Wednesday, February 28, 2018

Mosses of Central Florida 49. Stereophyllum radiculosum

The flat, dried leaves of  Stereophyllum radiculosum have a
conspicuously bulging midrib.
Photo by Juan David Parra, copyright MBG, posted on
Tropicos,  available under a Creative Commons License.
Stereophyllum radiculosum (Hooker) Mitten (Stereophyllaceae) forms thin, flat mats on the base of trees, exposed roots, stumps, logs, and limestone,  The distinctive flat leaves are attached uniformly around the stem (not flattened in a plane), elliptic-ovate in shape, and somewhat contorted when dry. The midrib is strong and markedly bulging, but does not reach the tip.  The leaf cells are small, roundish, and contains a single papillum (translucent bump). Spore capsules are erect to somewhat leaning,  asymmetrically egg-shaped, and arise from the bases of the leafy shoot on relatively short stalks (0.6-1.2 mm).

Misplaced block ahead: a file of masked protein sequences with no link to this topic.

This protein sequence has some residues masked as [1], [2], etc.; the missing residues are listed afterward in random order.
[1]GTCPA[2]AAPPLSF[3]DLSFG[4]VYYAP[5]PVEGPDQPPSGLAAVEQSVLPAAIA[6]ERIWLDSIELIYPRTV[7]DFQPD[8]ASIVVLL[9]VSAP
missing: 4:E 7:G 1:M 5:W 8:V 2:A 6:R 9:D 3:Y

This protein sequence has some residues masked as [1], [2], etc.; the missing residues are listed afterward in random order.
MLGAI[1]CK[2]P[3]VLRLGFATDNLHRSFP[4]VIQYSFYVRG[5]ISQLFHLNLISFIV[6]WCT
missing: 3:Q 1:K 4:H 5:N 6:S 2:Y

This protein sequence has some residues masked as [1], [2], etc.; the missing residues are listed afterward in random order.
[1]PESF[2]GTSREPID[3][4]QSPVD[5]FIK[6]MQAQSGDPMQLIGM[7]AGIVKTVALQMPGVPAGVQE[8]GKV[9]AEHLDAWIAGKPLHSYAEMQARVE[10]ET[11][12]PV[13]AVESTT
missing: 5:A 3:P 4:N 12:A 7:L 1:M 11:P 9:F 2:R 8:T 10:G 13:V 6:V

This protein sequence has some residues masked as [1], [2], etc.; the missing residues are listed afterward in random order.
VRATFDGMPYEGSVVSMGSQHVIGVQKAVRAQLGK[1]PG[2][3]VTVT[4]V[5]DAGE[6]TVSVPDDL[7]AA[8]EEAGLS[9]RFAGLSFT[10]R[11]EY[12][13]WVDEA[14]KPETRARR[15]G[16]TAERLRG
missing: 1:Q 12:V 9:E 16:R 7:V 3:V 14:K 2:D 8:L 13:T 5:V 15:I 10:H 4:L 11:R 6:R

The leaning, egg-shaped spore capsule of Stereophyllum.
Photo by Juan David Parra, copyright MBG, posted on
Tropicos,  available under a Creative Commons License.
This species is widespread in the tropics; found in the U.S. only in Alabama, Texas, and Florida, where it occurs in the southern part of the state as far north as Citrus, Volusia, and Alachua counties.

Most other creeping species found on tree bases have somewhat flattened shoots, with leaves mainly on two sides of the stem, and capsules strongly bent to the side (Isopterygium or Haplocladium) or symmetrical and upright (Sematophyllum, Entodon).


No comments:

Post a Comment